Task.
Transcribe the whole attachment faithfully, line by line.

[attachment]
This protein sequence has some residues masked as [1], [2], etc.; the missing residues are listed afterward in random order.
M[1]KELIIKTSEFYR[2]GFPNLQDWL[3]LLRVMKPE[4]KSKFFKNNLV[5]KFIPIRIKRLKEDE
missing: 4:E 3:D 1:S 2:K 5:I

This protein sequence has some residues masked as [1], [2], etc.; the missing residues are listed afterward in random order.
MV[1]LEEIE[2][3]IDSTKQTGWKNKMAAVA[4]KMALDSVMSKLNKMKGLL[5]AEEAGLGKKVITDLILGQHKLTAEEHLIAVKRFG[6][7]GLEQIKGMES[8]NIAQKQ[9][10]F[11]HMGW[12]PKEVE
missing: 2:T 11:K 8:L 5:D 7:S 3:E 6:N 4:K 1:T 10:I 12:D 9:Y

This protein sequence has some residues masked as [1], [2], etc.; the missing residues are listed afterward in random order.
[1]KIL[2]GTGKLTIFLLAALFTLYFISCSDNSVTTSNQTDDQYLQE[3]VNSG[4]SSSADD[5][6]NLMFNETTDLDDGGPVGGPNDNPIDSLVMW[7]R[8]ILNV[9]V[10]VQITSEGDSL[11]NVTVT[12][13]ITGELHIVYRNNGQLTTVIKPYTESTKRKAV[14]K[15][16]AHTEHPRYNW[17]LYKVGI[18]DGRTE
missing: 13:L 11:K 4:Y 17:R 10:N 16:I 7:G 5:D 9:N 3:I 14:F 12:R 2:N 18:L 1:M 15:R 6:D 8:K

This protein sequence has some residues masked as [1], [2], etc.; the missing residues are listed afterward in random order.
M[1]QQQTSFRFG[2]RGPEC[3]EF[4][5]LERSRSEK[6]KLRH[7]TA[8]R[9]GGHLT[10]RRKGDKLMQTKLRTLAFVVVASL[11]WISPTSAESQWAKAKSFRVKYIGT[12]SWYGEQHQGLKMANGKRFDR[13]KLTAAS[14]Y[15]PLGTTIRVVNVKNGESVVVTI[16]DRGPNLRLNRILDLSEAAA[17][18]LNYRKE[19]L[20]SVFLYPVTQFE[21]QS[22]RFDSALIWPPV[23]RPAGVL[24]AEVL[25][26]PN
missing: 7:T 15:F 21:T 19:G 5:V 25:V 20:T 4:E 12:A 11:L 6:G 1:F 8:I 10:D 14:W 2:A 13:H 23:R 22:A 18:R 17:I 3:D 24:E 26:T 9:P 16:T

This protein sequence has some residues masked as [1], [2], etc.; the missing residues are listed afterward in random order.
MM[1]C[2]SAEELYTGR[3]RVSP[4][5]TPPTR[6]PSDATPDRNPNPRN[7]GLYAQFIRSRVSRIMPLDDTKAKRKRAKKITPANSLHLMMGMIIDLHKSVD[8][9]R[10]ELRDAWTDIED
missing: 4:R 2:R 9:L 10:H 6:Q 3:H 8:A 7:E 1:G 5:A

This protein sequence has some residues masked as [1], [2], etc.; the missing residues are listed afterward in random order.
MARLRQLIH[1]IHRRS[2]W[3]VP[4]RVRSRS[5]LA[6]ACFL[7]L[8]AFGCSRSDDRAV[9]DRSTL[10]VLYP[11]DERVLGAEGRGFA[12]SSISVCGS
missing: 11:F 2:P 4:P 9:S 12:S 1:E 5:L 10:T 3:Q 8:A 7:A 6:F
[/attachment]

This protein sequence has some residues masked as [1], [2], etc.; the missing residues are listed afterward in random order.
M[1]KELIIKTSEFYR[2]GFPNLQDWL[3]LLRVMKPE[4]KSKFFKNNLV[5]KFIPIRIKRLKEDE
missing: 4:E 3:D 1:S 2:K 5:I

This protein sequence has some residues masked as [1], [2], etc.; the missing residues are listed afterward in random order.
MV[1]LEEIE[2][3]IDSTKQTGWKNKMAAVA[4]KMALDSVMSKLNKMKGLL[5]AEEAGLGKKVITDLILGQHKLTAEEHLIAVKRFG[6][7]GLEQIKGMES[8]NIAQKQ[9][10]F[11]HMGW[12]PKEVE
missing: 2:T 11:K 8:L 5:D 7:S 3:E 6:N 4:K 1:T 10:I 12:D 9:Y

This protein sequence has some residues masked as [1], [2], etc.; the missing residues are listed afterward in random order.
[1]KIL[2]GTGKLTIFLLAALFTLYFISCSDNSVTTSNQTDDQYLQE[3]VNSG[4]SSSADD[5][6]NLMFNETTDLDDGGPVGGPNDNPIDSLVMW[7]R[8]ILNV[9]V[10]VQITSEGDSL[11]NVTVT[12][13]ITGELHIVYRNNGQLTTVIKPYTESTKRKAV[14]K[15][16]AHTEHPRYNW[17]LYKVGI[18]DGRTE
missing: 13:L 11:K 4:Y 17:R 10:N 16:I 7:G 5:D 9:N 3:I 14:F 12:R 2:N 18:L 1:M 15:R 6:D 8:K

This protein sequence has some residues masked as [1], [2], etc.; the missing residues are listed afterward in random order.
M[1]QQQTSFRFG[2]RGPEC[3]EF[4][5]LERSRSEK[6]KLRH[7]TA[8]R[9]GGHLT[10]RRKGDKLMQTKLRTLAFVVVASL[11]WISPTSAESQWAKAKSFRVKYIGT[12]SWYGEQHQGLKMANGKRFDR[13]KLTAAS[14]Y[15]PLGTTIRVVNVKNGESVVVTI[16]DRGPNLRLNRILDLSEAAA[17][18]LNYRKE[19]L[20]SVFLYPVTQFE[21]QS[22]RFDSALIWPPV[23]RPAGVL[24]AEVL[25][26]PN
missing: 7:T 15:F 21:T 19:G 5:V 25:V 20:T 4:E 12:A 11:L 6:G 1:F 8:I 10:D 14:W 2:A 13:H 23:R 22:A 18:R 17:I 3:D 24:E 26:T 9:P 16:T

This protein sequence has some residues masked as [1], [2], etc.; the missing residues are listed afterward in random order.
MM[1]C[2]SAEELYTGR[3]RVSP[4][5]TPPTR[6]PSDATPDRNPNPRN[7]GLYAQFIRSRVSRIMPLDDTKAKRKRAKKITPANSLHLMMGMIIDLHKSVD[8][9]R[10]ELRDAWTDIED
missing: 4:R 2:R 9:L 10:H 6:Q 3:H 8:A 7:E 1:G 5:A

This protein sequence has some residues masked as [1], [2], etc.; the missing residues are listed afterward in random order.
MARLRQLIH[1]IHRRS[2]W[3]VP[4]RVRSRS[5]LA[6]ACFL[7]L[8]AFGCSRSDDRAV[9]DRSTL[10]VLYP[11]DERVLGAEGRGFA[12]SSISVCGS
missing: 11:F 2:P 4:P 9:S 12:S 1:E 5:L 10:T 3:Q 8:A 7:A 6:F